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Pulitzer Prize Awarded To Creator Of Widely-Derided 1619 Project From The New York Times

By  Hank Berrien
   DailyWire.com
Reporter Nikole Hannah-Jones attends the 75th Annual Peabody Awards Ceremony held at Cipriani Wall Street on May 21, 2016 in New York City.
Photo by Brent N. Clarke/FilmMagic/Getty Images

On Monday, the Pulitzer Prize Committee announced that it had given its commentary award to Nikole Hannah-Jones, a staff writer for The New York Times Magazine who was the creator of the 1619 Project. The New York Times reported that the award was given for “her essay that served as the leading piece in the 1619 Project, a series centered on reframing United States history by focusing on the consequences of slavery and the contributions of black Americans.”

The 1619 Project has come under withering criticism for its perspective on American history. Many historians have questioned its accuracy and its attempt to undermine the salutary and historic effects of the American founding. Among them are Pulitzer-Prize winning author James McPherson, professor emeritus of history at Princeton University, who wrote the Pulitzer Prize-winning “Battle Cry of Freedom,” widely regarded as the authoritative account of the Civil War. He stated: “I was disturbed by what seemed like a very unbalanced, one-sided account, which lacked context and perspective on the complexity of slavery, which was clearly, obviously, not an exclusively American institution, but existed throughout history.”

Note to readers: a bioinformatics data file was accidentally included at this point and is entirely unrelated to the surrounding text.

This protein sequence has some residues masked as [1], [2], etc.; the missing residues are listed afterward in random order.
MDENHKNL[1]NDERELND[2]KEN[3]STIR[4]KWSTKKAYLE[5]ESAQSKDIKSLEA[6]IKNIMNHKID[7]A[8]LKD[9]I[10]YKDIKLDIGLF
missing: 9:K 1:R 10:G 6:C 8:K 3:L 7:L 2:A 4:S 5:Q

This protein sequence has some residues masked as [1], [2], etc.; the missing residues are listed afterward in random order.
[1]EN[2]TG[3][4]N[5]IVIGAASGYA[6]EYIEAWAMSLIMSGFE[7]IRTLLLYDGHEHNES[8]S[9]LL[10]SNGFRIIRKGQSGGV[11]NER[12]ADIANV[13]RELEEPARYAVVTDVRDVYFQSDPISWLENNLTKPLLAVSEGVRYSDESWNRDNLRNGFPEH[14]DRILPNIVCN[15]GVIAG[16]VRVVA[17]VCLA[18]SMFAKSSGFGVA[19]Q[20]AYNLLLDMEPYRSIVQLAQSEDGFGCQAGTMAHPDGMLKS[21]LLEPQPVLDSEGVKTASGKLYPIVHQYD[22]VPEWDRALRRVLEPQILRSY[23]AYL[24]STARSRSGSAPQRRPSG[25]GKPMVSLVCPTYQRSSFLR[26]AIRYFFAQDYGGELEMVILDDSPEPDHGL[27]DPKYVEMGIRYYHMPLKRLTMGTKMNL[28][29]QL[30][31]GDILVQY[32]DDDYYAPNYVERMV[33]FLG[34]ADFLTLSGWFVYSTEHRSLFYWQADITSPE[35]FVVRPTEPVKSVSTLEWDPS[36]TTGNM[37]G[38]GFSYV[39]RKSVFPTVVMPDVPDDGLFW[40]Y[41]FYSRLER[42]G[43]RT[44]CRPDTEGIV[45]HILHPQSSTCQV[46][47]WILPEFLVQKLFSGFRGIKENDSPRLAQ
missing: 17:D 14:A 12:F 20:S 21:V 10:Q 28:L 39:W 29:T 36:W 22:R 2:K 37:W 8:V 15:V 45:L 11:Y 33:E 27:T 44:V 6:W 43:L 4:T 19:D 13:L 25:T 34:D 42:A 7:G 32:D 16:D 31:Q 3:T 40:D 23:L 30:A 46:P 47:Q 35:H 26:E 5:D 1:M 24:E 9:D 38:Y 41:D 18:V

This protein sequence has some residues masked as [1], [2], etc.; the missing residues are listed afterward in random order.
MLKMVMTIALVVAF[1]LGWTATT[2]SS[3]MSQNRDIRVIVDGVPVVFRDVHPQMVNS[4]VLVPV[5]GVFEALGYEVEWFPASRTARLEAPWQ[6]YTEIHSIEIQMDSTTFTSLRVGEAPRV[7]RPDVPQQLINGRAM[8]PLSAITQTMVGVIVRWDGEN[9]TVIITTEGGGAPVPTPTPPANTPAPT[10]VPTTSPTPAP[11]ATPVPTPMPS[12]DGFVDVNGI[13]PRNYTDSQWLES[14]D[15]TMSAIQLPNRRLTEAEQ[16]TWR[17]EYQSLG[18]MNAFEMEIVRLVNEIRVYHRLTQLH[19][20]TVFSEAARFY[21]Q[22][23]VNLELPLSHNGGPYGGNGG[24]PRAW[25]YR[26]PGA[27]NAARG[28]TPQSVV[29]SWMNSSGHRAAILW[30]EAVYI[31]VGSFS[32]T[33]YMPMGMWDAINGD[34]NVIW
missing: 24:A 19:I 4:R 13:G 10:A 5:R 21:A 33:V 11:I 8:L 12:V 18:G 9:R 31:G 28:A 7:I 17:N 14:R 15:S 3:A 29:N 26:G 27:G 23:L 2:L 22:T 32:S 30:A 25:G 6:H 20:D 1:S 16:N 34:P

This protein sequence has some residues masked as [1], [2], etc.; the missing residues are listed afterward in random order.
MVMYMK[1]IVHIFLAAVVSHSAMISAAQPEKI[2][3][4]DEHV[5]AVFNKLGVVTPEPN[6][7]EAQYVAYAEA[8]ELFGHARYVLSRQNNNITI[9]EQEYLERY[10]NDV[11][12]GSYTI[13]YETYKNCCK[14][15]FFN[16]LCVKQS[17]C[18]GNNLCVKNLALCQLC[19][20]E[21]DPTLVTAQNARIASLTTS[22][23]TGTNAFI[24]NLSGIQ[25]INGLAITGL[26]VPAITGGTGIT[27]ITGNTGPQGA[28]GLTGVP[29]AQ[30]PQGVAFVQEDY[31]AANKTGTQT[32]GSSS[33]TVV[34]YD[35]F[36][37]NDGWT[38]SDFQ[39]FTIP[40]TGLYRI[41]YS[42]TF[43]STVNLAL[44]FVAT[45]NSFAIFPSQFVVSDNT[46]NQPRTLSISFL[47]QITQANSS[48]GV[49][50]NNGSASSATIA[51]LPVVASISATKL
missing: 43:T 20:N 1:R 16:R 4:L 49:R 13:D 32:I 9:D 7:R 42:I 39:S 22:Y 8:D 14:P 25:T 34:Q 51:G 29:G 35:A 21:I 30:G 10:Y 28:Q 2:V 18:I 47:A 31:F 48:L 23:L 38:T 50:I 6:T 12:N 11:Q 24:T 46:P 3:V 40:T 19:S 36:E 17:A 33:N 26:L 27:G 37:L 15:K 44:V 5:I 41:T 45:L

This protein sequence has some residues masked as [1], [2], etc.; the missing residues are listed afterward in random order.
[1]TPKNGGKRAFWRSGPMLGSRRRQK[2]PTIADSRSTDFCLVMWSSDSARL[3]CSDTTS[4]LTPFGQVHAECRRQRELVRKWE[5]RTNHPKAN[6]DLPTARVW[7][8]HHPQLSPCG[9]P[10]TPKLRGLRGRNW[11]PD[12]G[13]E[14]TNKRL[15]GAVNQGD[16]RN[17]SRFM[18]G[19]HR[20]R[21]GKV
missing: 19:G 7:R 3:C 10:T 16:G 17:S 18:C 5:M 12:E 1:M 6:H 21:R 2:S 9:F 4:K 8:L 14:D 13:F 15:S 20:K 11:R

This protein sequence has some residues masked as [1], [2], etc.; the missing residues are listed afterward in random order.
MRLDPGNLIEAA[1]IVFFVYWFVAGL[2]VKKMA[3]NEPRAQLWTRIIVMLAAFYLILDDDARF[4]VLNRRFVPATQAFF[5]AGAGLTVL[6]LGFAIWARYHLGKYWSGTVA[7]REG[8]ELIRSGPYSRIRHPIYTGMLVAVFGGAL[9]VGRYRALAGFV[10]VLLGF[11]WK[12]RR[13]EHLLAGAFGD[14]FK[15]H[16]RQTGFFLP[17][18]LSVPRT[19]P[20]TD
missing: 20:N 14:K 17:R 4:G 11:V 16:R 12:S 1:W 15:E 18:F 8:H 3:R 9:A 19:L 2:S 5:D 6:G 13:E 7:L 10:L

MacPherson said of Hannah-Jones’ statement in her essay that “anti-black racism runs in the very DNA of this country,” “the idea that racism is a permanent condition, well that’s just not true. And it also doesn’t account for the countervailing tendencies in American history as well. Because opposition to slavery, and opposition to racism, has also been an important theme in American history.” Of Hannah-Jones contention that “black Americans have fought back alone” to make America a democracy, MacPherson responded:

From the Quakers in the 18th century, on through the abolitionists in the antebellum, to the radical Republicans in the Civil War and Reconstruction, to the NAACP which was an interracial organization founded in 1909, down through the Civil Rights movement in the 1950s and 1960s, there have been a lot of whites who have fought against slavery and racial discrimination, and against racism. Almost from the beginning of American history that’s been true. And that’s what’s missing from this perspective.

Pulitzer Prize-winning author Gordon Wood, professor emeritus at Brown University and author of the Pulitzer Prize-winning book “The Radicalism of the American Revolution,” as well as “Empire of Liberty: A History of the Early Republic, 1789–1815,” and many books and articles on the colonial period and the American Revolution, was asked about the 1619 Project and Hannah-Jones’ essay.  Wood stated:

I read the first essay by Nikole Hannah-Jones, which alleges that the Revolution occurred primarily because of the Americans’ desire to save their slaves. She claims the British were on the warpath against the slave trade and slavery and that rebellion was the only hope for American slavery. This made the American Revolution out to be like the Civil War, where the South seceded to save and protect slavery, and that the Americans 70 years earlier revolted to protect their institution of slavery. I just couldn’t believe this.

I was surprised, as many other people were, by the scope of this thing, especially since it’s going to become the basis for high school education and has the authority of the New York Times behind it, and yet it is so wrong in so many ways.